The increasing density of cities and the ensuing crisis in affordable housing around the world is fertile ground for innovation. Last June, think tank New London Architecture and the mayor of London launched an international call for fresh ideas on how to help solve the city’s ongoing housing crisis. They received more than 200 proposals from architects, developers, and private citizens in 16 countries. Tuesday the think tank released a list of 100 ideas that include a range of proposals focused on creative ways to increase density within London and surrounding suburbs. In October, a jury will select 10 winning submissions for further consideration.
Alastair Parvin and Adam Towle, in partnership with the WikiHouse Foundation, proposed a plan called “Right to Replace” that would allow suburban homeowners to demolish inefficient, land-hogging existing houses and replace them with ecofriendly dwellings if they agreed to build on half of the existing land and sell the other half to another family. Innovative architecture firm NBBJ suggested replacing 9,000 miles of streets in London—more than one-third of London’s built surface area—with housing to create a more pedestrian-oriented city. Property consultants GL Hearn proposed building a megacity near the M25 highway that encircles London in order to dramatically increase housing, retail, workspaces, and infrastructure links by 2050.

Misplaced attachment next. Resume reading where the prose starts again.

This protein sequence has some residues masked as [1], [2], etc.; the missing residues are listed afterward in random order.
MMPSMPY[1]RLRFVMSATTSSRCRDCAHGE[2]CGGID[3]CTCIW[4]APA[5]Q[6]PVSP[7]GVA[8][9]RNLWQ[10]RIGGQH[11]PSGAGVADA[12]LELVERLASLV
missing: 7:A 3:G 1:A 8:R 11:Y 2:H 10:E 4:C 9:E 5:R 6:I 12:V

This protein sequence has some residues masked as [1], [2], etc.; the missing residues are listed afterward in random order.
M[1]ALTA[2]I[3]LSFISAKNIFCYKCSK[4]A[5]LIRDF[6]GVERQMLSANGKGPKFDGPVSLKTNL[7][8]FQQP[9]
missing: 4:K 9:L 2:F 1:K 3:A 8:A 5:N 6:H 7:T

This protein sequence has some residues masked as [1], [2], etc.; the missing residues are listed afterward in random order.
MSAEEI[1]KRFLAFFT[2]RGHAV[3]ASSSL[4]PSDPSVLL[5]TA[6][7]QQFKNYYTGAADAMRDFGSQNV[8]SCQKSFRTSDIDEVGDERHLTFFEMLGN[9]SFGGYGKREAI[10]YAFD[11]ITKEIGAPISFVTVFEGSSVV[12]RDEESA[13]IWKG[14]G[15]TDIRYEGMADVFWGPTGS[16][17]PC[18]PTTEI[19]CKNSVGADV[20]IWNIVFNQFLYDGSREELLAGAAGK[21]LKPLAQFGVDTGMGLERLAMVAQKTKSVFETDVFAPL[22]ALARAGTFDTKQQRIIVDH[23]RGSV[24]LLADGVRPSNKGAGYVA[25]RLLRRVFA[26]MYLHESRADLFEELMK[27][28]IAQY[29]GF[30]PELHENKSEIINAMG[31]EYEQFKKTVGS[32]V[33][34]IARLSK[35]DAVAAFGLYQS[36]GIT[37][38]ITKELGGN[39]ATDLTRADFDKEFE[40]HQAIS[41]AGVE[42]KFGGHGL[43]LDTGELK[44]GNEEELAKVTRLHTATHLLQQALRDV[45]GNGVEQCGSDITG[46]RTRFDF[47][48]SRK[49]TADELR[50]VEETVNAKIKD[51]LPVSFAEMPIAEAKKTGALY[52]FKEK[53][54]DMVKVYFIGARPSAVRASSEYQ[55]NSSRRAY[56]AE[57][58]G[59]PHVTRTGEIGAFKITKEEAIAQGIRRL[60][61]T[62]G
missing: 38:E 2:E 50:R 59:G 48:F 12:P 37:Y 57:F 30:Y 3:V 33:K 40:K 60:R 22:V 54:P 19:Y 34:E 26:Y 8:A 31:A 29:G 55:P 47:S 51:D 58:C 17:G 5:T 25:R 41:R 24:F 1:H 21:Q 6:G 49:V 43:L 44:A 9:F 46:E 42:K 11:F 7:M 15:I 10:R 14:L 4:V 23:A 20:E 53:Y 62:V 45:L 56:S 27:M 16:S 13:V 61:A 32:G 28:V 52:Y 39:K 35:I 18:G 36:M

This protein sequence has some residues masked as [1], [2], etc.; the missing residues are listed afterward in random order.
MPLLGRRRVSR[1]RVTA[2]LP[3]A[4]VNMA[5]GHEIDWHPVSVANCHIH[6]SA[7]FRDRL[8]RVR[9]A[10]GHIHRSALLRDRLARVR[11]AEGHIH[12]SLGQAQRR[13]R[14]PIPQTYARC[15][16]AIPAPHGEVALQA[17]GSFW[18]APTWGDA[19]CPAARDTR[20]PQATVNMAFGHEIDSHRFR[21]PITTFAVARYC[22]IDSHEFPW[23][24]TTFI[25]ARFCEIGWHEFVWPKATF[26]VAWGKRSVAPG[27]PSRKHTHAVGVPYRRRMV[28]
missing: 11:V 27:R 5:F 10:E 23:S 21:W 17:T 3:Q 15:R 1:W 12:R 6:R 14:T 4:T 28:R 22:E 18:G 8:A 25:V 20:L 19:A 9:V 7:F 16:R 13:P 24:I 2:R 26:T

Building and planning firm WSP Parsons Brinckerhoff proposed building housing on top of existing hospitals, schools, and libraries, which it said would create 630,000 new homes. Bell Phillips Architects wants to build modular, prefab homes on the flat roofs of existing postwar housing estates to increase housing 30 percent without encroaching on existing public land space.
And several intriguing proposals included utilizing the city’s waterways to increase the city’s housing stock. Baca Architects and Floating Homes Ltd. proposed installing 7,500 prefab, customizable floating homes along the city’s canal network, a project they claim could be executed in six to 12 months. Architecture studio dRMM proposed “Floatopolis,” floating “waterhoods” along the River Thames that would include housing, workspaces, schools, open-air cinemas, and cafés.
Read more about the competition on the New London Architecture website.